The thing I love most about teaching Grade 1 is watching children learn to read. Research has shown that children aged 6 turning 7 are at the perfect learning stage to start reading. In some countries children start earlier than this but by the time they are 10 our children will be at the same level as the 5 year-old starters. Our programme is geared to the 6/7 year-old whereas other countries gear theirs to younger learners.
Six and seven year-olds seem to just catch reading like one catches a cold, only its so much better! The only thing I do is expose them to the written word, provide them with some tools to work out new words and then watch it happen all by itself. Parents too, should be exposing their children to stories and books. More important than getting your child to read to you is for you to read to her. Remember when your baby was learning to talk? You didn’t teach her. You spoke to her – constantly. Well mostly it’s the same with Reading. I cannot emphasise enough how important it is to read to your child. Then leave the rest to the teacher and follow the homework procedure vigilantly.
The girls have already started their journey into Reading. They are rapping the alphabet and the THRASS chart. They have been introduced to their first Reading words. It’s happening already!
This week we have introduced the beginnings of writing and the girls are working hard at getting their patterns right. Imagine having to hold your crayon correctly, remember to start in the right place and touch the top and bottom line. Lots of effort and concentration is required but once those neural pathways are set we will be ready to start on letter formation.
We are also working hard on our mathematical concepts. We know our shapes and are counting beautifully. Now we are working on recognising numerals and spotting how many dots make five no matter how they’re arranged! Some of us still need to count them all but soon we will get to see the number instantly. The teacher has some funny requirements too. We focus on one colour and have to do a page of things just that colour. Then we focus on a shape and have to make a picture of just that shape too! Oh well – we love her so we just do it!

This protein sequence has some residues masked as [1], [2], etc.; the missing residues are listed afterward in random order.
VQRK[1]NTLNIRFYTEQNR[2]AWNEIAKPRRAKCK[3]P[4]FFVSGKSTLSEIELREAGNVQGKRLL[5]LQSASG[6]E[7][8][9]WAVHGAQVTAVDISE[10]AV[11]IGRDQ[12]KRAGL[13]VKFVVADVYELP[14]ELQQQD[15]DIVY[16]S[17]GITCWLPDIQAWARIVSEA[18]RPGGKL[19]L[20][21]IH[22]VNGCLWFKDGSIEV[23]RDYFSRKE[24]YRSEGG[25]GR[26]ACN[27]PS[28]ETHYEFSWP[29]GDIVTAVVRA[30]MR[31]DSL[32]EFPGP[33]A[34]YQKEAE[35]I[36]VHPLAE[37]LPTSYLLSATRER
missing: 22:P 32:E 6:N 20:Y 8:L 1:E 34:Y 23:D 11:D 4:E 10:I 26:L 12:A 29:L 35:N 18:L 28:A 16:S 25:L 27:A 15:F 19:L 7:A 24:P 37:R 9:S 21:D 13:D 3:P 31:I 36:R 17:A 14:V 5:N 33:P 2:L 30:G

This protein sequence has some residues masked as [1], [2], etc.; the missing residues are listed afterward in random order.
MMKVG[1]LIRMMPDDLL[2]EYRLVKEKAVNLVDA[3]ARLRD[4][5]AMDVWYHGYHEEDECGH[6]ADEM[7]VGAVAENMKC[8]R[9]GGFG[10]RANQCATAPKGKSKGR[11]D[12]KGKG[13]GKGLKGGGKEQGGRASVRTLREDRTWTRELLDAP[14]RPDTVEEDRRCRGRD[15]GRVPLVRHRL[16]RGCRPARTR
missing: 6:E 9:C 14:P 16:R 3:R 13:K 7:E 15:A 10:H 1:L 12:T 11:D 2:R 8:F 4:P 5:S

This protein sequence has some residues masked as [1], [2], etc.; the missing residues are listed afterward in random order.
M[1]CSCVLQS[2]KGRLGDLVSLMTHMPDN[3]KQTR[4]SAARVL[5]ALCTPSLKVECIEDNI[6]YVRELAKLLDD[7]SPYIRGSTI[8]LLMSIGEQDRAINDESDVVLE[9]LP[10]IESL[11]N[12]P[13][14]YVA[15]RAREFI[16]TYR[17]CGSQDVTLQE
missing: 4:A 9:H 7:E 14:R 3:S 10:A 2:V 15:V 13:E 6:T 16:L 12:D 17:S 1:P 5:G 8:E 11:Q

Our school encourages healthy eating habits. We know this is sometimes difficult because of all the tempting treats out there and busy parents find it easy to just pop in a packet of chips or some yummy biscuits into the lunch box. Treats are great but should be just that – treats. They should not substitute nourishing food. Research has shown that children who eat healthily perform better at school. We are a brain-based school and believe that correct eating feeds the brain and reduces hyperactivity and lethargy in children. And surprisingly children like healthy food. It is not difficult to pop something nourishing into a lunch box and if you do your child will be more alert and able to focus better in class. Let’s work together to make the learning process easier in every way possible.
Funny story of the week —– Each morning we greet each other with a show of fingers 1 for very sad and want to cry, 2 for I am grumpy – 3 for I’m just fine thank you and 4 – I am excited, very happy and just fabulous. One morning a sweet little lass asks – “What’s the number for bored?” And this was Day 2 before we’d even started the day! At the end of the morning she assured me she wasn’t bored anymore!